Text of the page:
To be honest, the limited payload is kind of a blessing in disguise for the lunar program? Stay with me here. The SLS's margins mean the Gateway is necessary for moon landings, which means NASA has a hell of an easier time justifying why it needs funding for permanent lunar infrastructure to Congress. If we had the full capacity of the Ares V or an SLS Block 2 available right now, it'd be hard to resist the temptation to pull off another "flags and footprints" mission like Apollo, and then we could be waiting another few decades for a return depending on how commercial space shakes out. With LOP-G, while it's not as efficient from a pure financial perspective, you're "tangling-up" the politics enough that it's going to be a sustained thing. You have the commercial companies who will be launching supply missions to it, you have the international partners who want to see their money in use, you have the contractors that are building modules for it, etc. It's a lot like the ISS in that regard: even if it's just a target, its existence stimulates demand that wouldn't otherwise exist.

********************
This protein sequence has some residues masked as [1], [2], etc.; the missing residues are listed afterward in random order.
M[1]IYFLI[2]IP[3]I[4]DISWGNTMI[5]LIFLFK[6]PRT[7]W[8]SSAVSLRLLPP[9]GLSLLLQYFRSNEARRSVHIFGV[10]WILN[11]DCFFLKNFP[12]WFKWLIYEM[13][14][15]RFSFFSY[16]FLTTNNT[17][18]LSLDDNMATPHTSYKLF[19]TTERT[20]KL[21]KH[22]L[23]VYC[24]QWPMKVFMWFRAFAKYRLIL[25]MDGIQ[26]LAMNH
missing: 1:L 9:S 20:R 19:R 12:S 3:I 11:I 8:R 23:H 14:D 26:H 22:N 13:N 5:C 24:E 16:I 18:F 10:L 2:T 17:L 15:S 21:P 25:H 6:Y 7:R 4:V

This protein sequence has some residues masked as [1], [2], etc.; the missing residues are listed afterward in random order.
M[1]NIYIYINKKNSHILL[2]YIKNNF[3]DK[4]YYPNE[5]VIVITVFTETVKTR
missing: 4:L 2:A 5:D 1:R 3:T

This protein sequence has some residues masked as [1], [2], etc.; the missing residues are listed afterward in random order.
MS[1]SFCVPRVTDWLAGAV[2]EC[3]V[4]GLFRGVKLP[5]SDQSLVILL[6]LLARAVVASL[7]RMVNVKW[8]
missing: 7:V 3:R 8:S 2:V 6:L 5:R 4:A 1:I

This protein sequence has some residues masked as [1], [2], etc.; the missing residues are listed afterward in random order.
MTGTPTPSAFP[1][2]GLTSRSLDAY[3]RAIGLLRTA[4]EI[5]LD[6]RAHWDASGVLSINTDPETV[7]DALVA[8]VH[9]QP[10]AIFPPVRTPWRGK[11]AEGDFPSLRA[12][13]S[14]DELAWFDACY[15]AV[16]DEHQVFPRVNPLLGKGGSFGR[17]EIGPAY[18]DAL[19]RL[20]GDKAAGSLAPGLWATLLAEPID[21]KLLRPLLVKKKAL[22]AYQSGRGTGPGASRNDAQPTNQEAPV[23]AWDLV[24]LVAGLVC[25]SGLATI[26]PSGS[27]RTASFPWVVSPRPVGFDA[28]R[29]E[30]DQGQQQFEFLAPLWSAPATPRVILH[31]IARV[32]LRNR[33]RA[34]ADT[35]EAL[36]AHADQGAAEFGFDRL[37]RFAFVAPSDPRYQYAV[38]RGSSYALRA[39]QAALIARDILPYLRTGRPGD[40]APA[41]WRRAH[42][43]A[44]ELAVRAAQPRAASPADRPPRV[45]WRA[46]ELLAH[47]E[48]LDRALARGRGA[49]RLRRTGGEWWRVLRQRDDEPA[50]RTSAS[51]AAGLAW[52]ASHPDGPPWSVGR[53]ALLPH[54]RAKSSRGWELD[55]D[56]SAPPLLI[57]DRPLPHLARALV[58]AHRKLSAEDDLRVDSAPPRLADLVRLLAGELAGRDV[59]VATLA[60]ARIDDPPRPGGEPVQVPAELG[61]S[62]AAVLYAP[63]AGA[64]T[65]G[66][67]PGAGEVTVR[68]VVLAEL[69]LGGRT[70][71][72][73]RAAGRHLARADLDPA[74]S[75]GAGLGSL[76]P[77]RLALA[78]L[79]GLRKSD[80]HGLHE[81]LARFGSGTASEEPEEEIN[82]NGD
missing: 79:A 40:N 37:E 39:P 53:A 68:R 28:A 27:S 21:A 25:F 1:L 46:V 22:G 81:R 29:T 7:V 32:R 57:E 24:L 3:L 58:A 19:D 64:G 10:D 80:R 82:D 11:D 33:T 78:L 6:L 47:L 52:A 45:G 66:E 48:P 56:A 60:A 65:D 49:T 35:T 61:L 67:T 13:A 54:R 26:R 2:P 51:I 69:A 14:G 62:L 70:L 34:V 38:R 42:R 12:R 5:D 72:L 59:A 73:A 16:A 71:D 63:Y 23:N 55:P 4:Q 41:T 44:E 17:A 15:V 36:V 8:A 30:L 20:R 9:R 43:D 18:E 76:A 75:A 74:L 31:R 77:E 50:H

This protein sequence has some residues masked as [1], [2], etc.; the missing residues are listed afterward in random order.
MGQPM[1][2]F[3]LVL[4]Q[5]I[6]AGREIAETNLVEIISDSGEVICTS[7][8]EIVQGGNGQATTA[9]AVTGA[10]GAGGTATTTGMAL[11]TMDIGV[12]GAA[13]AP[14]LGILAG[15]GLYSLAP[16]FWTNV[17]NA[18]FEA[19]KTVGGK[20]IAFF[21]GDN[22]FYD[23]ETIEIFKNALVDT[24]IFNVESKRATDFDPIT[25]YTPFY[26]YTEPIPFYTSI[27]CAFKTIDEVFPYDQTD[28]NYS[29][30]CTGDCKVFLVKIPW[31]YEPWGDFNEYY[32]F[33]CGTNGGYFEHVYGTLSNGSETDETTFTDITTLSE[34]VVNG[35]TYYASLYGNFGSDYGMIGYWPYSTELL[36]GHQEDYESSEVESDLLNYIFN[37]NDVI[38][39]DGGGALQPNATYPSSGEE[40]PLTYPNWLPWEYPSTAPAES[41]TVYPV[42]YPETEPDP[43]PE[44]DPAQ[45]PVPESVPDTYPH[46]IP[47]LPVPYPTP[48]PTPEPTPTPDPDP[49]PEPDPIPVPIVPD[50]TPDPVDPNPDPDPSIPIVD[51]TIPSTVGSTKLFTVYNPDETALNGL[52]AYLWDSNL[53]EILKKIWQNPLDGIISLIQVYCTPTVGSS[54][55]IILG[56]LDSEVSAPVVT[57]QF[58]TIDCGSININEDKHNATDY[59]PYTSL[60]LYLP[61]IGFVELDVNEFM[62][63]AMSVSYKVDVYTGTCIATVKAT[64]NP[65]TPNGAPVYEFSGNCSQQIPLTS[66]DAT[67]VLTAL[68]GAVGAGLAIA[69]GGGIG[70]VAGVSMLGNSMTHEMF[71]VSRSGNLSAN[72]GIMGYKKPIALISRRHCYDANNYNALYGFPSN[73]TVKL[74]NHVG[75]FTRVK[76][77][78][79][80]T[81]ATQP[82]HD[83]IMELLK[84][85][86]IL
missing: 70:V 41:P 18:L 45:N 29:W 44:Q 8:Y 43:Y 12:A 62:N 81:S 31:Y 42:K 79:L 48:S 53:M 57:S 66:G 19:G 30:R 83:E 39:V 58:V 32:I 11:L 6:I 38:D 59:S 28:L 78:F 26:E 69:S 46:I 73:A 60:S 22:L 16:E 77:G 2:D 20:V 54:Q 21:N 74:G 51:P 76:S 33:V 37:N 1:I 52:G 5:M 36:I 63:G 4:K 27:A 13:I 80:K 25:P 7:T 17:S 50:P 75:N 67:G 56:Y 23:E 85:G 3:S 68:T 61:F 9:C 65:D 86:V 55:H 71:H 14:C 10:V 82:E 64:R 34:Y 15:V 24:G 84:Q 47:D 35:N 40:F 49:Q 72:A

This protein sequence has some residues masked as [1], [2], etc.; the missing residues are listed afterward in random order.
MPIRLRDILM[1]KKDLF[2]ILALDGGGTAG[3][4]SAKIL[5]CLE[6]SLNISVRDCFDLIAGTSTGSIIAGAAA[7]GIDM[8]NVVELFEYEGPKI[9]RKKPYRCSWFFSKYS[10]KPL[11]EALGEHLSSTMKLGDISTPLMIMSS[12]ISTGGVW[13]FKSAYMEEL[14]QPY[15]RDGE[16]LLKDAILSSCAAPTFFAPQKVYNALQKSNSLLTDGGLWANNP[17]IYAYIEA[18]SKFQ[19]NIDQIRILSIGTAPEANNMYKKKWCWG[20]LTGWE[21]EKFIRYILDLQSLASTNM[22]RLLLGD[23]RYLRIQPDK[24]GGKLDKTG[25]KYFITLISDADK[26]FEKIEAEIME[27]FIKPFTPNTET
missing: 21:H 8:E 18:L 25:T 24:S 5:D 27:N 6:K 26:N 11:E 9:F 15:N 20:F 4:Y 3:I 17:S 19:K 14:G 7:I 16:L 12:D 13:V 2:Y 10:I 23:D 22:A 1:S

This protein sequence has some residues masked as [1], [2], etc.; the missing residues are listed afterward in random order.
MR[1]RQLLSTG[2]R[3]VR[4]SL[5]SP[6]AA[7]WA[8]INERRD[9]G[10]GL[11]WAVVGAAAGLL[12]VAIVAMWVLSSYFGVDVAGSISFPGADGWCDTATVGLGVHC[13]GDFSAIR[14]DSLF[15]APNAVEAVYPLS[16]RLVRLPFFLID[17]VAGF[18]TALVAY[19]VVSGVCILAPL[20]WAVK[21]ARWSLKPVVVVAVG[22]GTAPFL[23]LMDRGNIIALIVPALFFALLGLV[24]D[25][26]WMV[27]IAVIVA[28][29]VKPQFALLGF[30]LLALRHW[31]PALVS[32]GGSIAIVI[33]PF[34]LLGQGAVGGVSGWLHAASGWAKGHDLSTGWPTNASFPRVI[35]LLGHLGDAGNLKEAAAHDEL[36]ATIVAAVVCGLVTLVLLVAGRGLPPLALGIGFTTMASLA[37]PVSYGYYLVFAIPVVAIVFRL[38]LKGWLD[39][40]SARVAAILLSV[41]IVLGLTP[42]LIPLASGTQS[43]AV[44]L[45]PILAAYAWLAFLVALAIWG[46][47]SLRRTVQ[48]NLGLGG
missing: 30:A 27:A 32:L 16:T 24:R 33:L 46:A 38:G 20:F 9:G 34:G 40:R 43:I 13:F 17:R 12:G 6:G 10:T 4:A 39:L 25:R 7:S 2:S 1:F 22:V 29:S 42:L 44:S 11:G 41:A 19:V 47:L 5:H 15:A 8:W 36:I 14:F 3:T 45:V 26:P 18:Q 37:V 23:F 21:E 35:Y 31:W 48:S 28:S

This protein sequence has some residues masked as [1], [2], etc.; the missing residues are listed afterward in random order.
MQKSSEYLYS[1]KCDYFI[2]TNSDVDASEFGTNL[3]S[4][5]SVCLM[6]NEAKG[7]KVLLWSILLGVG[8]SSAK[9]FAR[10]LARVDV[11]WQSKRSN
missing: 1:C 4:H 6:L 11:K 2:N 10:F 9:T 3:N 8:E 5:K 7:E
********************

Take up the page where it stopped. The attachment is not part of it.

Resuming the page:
6 hours ago, Starman4308 said:

 *I don't actually know what cadence was projected for Constellation. I could be wrong, but I suspect it would've wound up being similar to SLS.

There are probably figures out there, but considering the state of the program when it was cancelled... I wouldn't put too much stock into them. Around SLS sounds about right. The Ares I in particular would've suffered a lot from essentially being made redundant with COTS; there's a reason that an ISS-oriented SLS was considered for, at most, half-a-year into the project's development before being unceremoniously dropped (which once again ties into the DIRECT thing, but I digress).

6 hours ago, Starman4308 said: